WASHINGTON -- President Barack Obama faces a new urgent task now that he has a second term, working with a status-quo Congress to address an impending financial crisis that economists say could send the country back into recession.
"You made your voice heard," Obama said in his acceptance speech, signaling that he believes the bulk of the country is behind his policies. It's a sticking point for House Republicans, sure to balk at that.
The same voters who gave Obama four more years in office also elected a divided Congress, sticking with the dynamic that has made it so hard for the president to advance his agenda. Democrats retained control of the Senate; Republicans kept their House majority.
House Speaker John Boehner, R-Ohio, spoke of a dual mandate. "If there is a mandate, it is a mandate for both parties to find common ground and take steps together to help our economy grow and create jobs," he said.
Senate Republican Leader Mitch McConnell of Kentucky had a more harsh assessment.
"The voters have not endorsed the failures or excesses of the president's first term," McConnell said. "They have simply given him more time to finish the job they asked him to do together" with a balanced Congress.
Obama's more narrow victory was nothing like the jubilant celebration in 2008, when his hope-and-change election as the nation's first black president captivated the world. This time, Obama ground it out with a stay-the-course pitch that essentially boiled down to a plea for more time to make things right and a hope that Congress will be more accommodating than in the past.
The most pressing challenges immediately ahead for the 44th president are all too familiar: an economy still baby-stepping its way toward full health; 23 million people out of work or in search of better jobs; civil war in Syria; a menacing standoff over Iran's nuclear program.
Sharp differences with Republicans in Congress on taxes, spending, deficit reduction, immigration and more await. While Republicans control the House, Democrats have at least 52 votes in the Senate and Republicans 45. One newly elected independent isn't saying which party he'll side with, and races in Montana and North Dakota were not yet called.
Votes also were being counted Wednesday in the Montana and Washington gubernatorial races.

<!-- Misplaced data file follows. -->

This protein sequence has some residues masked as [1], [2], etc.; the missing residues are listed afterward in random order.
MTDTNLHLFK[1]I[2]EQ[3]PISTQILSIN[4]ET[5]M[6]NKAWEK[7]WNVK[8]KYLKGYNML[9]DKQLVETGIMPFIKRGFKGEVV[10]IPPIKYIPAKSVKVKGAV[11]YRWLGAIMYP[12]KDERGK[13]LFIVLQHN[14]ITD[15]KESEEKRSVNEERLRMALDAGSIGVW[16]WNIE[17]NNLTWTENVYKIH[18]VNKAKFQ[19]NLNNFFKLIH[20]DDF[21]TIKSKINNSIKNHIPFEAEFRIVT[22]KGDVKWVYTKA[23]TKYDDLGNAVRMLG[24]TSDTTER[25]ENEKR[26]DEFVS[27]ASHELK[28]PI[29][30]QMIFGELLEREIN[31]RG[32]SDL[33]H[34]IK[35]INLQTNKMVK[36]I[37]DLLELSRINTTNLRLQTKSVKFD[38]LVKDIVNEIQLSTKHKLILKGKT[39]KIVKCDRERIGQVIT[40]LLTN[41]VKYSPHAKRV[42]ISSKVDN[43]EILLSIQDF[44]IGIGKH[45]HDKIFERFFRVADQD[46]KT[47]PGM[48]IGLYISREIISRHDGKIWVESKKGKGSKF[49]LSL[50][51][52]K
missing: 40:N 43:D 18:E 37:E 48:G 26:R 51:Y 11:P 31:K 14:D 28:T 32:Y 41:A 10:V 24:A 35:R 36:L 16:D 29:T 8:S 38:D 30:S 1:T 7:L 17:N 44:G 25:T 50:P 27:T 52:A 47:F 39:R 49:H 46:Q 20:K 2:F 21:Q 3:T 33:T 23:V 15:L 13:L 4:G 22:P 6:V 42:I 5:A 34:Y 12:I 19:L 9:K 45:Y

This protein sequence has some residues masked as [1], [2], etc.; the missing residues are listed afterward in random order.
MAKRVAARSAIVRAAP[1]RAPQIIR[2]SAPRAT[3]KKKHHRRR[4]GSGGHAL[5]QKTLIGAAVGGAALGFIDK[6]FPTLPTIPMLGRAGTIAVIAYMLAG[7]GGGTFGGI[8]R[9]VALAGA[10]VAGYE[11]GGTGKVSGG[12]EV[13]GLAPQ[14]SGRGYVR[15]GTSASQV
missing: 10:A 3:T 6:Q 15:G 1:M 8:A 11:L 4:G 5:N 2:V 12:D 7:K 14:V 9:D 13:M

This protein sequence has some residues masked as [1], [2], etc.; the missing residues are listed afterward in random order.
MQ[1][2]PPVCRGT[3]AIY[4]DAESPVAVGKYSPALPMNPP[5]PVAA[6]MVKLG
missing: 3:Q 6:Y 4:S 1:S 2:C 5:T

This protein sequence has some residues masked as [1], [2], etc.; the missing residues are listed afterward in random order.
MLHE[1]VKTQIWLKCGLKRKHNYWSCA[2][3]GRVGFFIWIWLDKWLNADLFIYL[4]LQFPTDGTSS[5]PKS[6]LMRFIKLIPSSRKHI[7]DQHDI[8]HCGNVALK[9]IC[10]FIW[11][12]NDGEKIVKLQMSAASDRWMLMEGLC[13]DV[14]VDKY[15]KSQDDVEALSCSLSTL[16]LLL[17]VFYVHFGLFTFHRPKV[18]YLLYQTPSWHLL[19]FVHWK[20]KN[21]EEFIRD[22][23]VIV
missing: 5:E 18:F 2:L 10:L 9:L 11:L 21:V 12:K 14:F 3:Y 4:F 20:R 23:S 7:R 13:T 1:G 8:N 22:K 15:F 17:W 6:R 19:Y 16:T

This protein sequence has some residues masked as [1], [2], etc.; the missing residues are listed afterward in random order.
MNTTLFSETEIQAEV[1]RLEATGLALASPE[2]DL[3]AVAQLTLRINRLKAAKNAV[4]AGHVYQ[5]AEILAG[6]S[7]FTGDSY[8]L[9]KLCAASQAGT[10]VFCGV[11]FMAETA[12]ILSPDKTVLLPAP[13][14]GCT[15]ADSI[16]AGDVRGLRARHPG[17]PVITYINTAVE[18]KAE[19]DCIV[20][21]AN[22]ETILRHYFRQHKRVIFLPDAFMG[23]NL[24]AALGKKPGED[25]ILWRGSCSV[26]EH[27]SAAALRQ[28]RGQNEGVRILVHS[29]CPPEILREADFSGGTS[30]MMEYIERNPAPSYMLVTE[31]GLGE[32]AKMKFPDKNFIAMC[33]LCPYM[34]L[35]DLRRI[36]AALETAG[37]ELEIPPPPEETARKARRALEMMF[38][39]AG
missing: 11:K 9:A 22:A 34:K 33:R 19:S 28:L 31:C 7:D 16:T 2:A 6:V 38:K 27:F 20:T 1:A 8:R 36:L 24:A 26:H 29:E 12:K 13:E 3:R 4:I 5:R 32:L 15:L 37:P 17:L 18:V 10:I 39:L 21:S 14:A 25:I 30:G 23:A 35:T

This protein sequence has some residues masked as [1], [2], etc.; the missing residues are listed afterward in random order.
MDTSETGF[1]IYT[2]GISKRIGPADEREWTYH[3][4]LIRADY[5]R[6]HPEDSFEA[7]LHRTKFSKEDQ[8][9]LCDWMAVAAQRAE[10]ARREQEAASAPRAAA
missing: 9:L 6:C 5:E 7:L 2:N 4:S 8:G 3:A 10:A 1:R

Obama's list of promises to keep includes many holdovers he was unable to deliver on in his first term, such as rolling back tax cuts for upper-income people, overhauling immigration policy and reducing federal deficits. Six in 10 voters said in exit polls that taxes should be increased, and nearly half of voters said taxes should be increased on incomes over $250,000, as Obama has called for.
"It's very clear from the exit polling that a majority of Americans recognize that we need to share responsibility for reducing the deficit," Maryland Rep. Chris Van Hollen, the top Democrat on the House Budget Committee, told CNN. "That means asking higher-income earners to contribute more to reducing the deficit."
Even before Obama gets to his second inaugural on Jan. 20, he must deal with the threatened "fiscal cliff." A combination of automatic tax increases and steep across-the-board spending cuts are set to take effect in January if Washington doesn't quickly reach a budget deal. Experts have warned that the economy could tip back into recession without an agreement.
Newly elected Democrats signaled they want compromise the avoid the fiscal cliff.
Sen.-elect Tim Kaine, a former Virginia governor who defeated Republican George Allen, said on NBC's "Today" show that voters sent a message they want "cooperative government." But he also says the election results show that the public doesn't want "all the levers in one party's hands" on Capitol Hill.
From Massachusetts, Elizabeth Warren said on "CBS This Morning" that those who voted for her opponent, Republican Sen. Scott Brown, expressed a desire for lawmakers to work together. She says: "I heard that loud and clear."
Obama repeated his campaign slogan of moving "forward" repeatedly in a victory speech early Wednesday in his hometown of Chicago.
"We will disagree, sometimes fiercely, about how to get there," he said. "As it has for more than two centuries, progress will come in fits and starts. It's not always a straight line. It's not always a smooth path. By itself, the recognition that we have common hopes and dreams won't end all the gridlock, or solve all our problems, or substitute for the painstaking work of building consensus, and making the difficult compromises needed to move this country forward. But that common bond is where we must begin."
Former Obama adviser Anita Dunn told "CBS This Morning" that the president made it clear in his acceptance speech that he will be reaching out, and she warned GOP House leaders, representing Ohio, Virginia and Wisconsin, to keep in mind that their voters also wanted to keep Obama.